When NASA sends the first woman and the next man to the moon, those astronauts won’t just be the first humans to land on the lunar surface since the Apollo 17 mission in 1972, they’ll also be riding atop the biggest and most powerful rocket in NASA’s history: the Space Launch System, built by Boeing.
The SLS will stand taller than the Statue of Liberty when it’s ready to take off from the launchpad with the crew of. And with almost 9 million pounds of thrust, it will be powerful enough to carry a 38-metric ton payload to the moon.
According to Matt Duggan, mission management and operation manager for the Boeing Company, the Space Launch System is a key piece of technology that will enable humans to travel farther into space and for longer periods.
“The reason we need larger and larger rockets, as we go further and further into space, is that we want to take more and more stuff with us as we go,” Duggan said in an interview for CNET’s Now What series. “You’re going to pack differently if you’re going on a monthlong trip, than if you’re going on an overnight trip.
“That’s where the SLS comes in. It can carry these huge, huge payloads … and include all the supplies that humans need to live and work in deep space.”
That ability to carry large payloads isn’t just vital for carrying crew and cargo to the moon, but also for future missions to Mars. Unlike previous rockets developed for NASA missions, the SLS will be able to carry entire payloads, pre-assembled, to deep space so that supplies are ready to go on Mars as humans arrive.
While the team working on the SLS includes veterans who worked on the space shuttle program and the International Space Station (and the design of the SLS itself incorporates parts used on shuttle missions) a lot has changed since those earlier spacecraft were built.
“It’s never been done before quite this way,” said Duggan “We’re taking advantage of the very best, most modern engineering practices that we have today. And I think that’s a huge advantage we have now over the people who — successfully, of course — but who designed Saturn V. That was a rocket where you had people doing designs on paper, doing calculations by hand, and making parts by hand.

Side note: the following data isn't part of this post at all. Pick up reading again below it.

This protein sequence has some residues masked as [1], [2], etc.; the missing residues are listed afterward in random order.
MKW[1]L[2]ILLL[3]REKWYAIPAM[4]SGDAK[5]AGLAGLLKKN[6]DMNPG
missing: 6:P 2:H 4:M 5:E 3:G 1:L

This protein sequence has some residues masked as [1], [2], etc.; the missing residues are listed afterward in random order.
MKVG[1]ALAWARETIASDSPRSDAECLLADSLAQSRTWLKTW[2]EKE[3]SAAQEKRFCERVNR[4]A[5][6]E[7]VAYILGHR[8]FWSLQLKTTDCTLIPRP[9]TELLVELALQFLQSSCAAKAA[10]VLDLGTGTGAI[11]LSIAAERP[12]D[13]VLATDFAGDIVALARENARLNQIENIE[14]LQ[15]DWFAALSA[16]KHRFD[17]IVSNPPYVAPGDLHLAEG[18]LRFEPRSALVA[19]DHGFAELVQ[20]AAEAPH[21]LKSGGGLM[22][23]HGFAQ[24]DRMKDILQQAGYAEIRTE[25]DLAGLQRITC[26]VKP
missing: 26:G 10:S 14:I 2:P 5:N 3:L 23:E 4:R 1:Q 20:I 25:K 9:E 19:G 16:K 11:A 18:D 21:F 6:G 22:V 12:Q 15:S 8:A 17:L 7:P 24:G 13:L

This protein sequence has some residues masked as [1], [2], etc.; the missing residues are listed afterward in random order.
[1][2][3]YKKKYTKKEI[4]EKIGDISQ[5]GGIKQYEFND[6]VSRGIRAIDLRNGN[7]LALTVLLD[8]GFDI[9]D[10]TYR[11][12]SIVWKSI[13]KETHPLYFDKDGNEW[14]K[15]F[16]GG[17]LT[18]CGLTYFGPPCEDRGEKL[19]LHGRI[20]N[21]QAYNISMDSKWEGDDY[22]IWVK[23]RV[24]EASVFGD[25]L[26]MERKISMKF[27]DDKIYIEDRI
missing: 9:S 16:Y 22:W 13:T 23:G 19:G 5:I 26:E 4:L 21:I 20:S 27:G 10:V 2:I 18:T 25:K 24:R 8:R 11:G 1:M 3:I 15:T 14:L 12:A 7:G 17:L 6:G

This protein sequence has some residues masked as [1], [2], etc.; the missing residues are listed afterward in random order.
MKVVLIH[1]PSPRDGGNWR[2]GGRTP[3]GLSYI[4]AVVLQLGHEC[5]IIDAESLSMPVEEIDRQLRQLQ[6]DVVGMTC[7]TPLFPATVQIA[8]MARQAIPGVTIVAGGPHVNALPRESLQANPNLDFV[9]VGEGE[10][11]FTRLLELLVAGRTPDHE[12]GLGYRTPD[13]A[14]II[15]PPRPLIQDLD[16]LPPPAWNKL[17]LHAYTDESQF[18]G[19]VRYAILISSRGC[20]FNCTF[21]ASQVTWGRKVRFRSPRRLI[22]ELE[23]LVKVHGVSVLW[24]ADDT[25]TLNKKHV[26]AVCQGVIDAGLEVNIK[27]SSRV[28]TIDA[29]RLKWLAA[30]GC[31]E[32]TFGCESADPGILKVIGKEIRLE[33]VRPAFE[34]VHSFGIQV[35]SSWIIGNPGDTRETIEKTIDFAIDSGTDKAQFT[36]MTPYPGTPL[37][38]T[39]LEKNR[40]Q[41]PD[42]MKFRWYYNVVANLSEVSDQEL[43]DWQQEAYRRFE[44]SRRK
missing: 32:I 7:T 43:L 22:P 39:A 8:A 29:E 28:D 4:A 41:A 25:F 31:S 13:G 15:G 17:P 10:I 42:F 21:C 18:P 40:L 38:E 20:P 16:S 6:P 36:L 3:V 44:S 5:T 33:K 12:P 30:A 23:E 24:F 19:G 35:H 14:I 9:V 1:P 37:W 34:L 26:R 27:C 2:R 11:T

“We can do as much analysis in a single day as they did on their entire program over years. And with computer-aided manufacturing, we can build parts that are so precise, that they’re literally sculpted to be exactly what they need to be.”
That level of precision even goes all the way down to the smallest parts. Duggan says every single part of the rocket, right down to each individual bolt, is tracked individually throughout the build.
“We know everywhere it’s been and every person who’s touched it,” he says. “And we know its history, all the way back almost to when it was metal being mined out of the ground. It’s that level of detail, so that you have the assurance that each part is safe.”
Despite the global pandemic, Duggan says the SLS is still on track for launch. The Boeing and NASA teams are getting ready for a so-called “hot fire test,” when the rocket’s four RS-25 engines will be fired for as long as they would during a real launch.
Then, after a decade of development, the SLS will be ready for Artemis I in 2021. This will be the first time the SLS will launch complete with the (uncrewed) Orion space capsule on top, taking off from NASA’s Kennedy Space Center in Florida for a three-week mission around the moon. From there, NASA will prepare for a lunar landing with Artemis II, before taking its first crew to the moon with Artemis III.
Beyond that, Duggan says missions to Mars will be the next exciting challenge on the road ahead.
“When humans landed on the moon, 50 years ago now, that was a defining moment for a lot of people — for a generation, almost. And that was not just a celebration as an individual or as a nation, but it was all the way up to the species. Everyone could get behind that. And I think Mars will be the same thing, that kind of challenge.”
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